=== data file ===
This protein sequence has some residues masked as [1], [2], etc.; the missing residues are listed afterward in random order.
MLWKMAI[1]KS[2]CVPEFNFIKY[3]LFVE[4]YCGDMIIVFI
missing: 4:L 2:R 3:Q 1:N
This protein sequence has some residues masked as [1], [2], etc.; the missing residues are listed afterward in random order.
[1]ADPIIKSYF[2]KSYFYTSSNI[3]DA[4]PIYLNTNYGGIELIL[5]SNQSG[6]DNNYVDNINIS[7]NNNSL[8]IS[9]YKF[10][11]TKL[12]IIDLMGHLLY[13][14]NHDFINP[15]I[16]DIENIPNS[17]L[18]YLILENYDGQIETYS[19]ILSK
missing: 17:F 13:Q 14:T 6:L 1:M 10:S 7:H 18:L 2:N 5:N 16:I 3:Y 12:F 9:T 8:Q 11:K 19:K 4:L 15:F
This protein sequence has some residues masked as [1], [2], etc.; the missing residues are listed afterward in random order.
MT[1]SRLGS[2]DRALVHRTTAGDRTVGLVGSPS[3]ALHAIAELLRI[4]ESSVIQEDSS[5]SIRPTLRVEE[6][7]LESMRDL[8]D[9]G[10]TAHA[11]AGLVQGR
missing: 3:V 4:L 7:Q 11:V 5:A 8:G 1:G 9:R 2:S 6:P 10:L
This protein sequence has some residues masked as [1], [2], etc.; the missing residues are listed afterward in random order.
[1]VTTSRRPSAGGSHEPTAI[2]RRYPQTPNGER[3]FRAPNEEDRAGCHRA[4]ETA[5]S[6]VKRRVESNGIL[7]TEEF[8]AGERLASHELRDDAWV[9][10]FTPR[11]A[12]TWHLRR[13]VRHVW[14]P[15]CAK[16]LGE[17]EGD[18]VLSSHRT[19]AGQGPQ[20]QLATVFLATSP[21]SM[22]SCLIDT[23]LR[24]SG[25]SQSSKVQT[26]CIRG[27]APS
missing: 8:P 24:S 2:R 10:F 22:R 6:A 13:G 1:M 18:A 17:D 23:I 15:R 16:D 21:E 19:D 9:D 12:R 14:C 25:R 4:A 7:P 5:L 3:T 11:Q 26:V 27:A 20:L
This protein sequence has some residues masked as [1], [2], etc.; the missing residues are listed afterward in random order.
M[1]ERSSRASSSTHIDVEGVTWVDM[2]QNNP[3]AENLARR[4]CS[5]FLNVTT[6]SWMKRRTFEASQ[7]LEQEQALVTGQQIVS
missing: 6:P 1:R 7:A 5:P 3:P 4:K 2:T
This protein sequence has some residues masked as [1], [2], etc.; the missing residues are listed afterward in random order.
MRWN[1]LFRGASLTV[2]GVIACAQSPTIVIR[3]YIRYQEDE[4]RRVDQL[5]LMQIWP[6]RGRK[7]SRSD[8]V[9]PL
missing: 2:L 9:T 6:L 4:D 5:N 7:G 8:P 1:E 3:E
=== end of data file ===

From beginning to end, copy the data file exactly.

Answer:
This protein sequence has some residues masked as [1], [2], etc.; the missing residues are listed afterward in random order.
MLWKMAI[1]KS[2]CVPEFNFIKY[3]LFVE[4]YCGDMIIVFI
missing: 4:L 2:R 3:Q 1:N
This protein sequence has some residues masked as [1], [2], etc.; the missing residues are listed afterward in random order.
[1]ADPIIKSYF[2]KSYFYTSSNI[3]DA[4]PIYLNTNYGGIELIL[5]SNQSG[6]DNNYVDNINIS[7]NNNSL[8]IS[9]YKF[10][11]TKL[12]IIDLMGHLLY[13][14]NHDFINP[15]I[16]DIENIPNS[17]L[18]YLILENYDGQIETYS[19]ILSK
missing: 17:F 13:Q 14:T 6:L 1:M 10:S 7:H 18:L 2:N 5:N 16:I 3:Y 12:F 9:T 8:Q 11:K 19:K 4:L 15:F
This protein sequence has some residues masked as [1], [2], etc.; the missing residues are listed afterward in random order.
MT[1]SRLGS[2]DRALVHRTTAGDRTVGLVGSPS[3]ALHAIAELLRI[4]ESSVIQEDSS[5]SIRPTLRVEE[6][7]LESMRDL[8]D[9]G[10]TAHA[11]AGLVQGR
missing: 3:V 4:L 7:Q 11:V 5:A 8:G 1:G 9:R 2:S 6:P 10:L
This protein sequence has some residues masked as [1], [2], etc.; the missing residues are listed afterward in random order.
[1]VTTSRRPSAGGSHEPTAI[2]RRYPQTPNGER[3]FRAPNEEDRAGCHRA[4]ETA[5]S[6]VKRRVESNGIL[7]TEEF[8]AGERLASHELRDDAWV[9][10]FTPR[11]A[12]TWHLRR[13]VRHVW[14]P[15]CAK[16]LGE[17]EGD[18]VLSSHRT[19]AGQGPQ[20]QLATVFLATSP[21]SM[22]SCLIDT[23]LR[24]SG[25]SQSSKVQT[26]CIRG[27]APS
missing: 8:P 24:S 2:R 10:F 22:R 6:A 13:G 1:M 18:A 17:D 23:I 15:R 16:D 21:E 19:D 9:D 12:R 14:C 25:R 4:A 7:P 5:L 3:T 11:Q 26:V 27:A 20:L
This protein sequence has some residues masked as [1], [2], etc.; the missing residues are listed afterward in random order.
M[1]ERSSRASSSTHIDVEGVTWVDM[2]QNNP[3]AENLARR[4]CS[5]FLNVTT[6]SWMKRRTFEASQ[7]LEQEQALVTGQQIVS
missing: 6:P 1:R 7:A 5:P 3:P 4:K 2:T
This protein sequence has some residues masked as [1], [2], etc.; the missing residues are listed afterward in random order.
MRWN[1]LFRGASLTV[2]GVIACAQSPTIVIR[3]YIRYQEDE[4]RRVDQL[5]LMQIWP[6]RGRK[7]SRSD[8]V[9]PL
missing: 2:L 9:T 6:L 4:D 5:N 7:G 8:P 1:E 3:E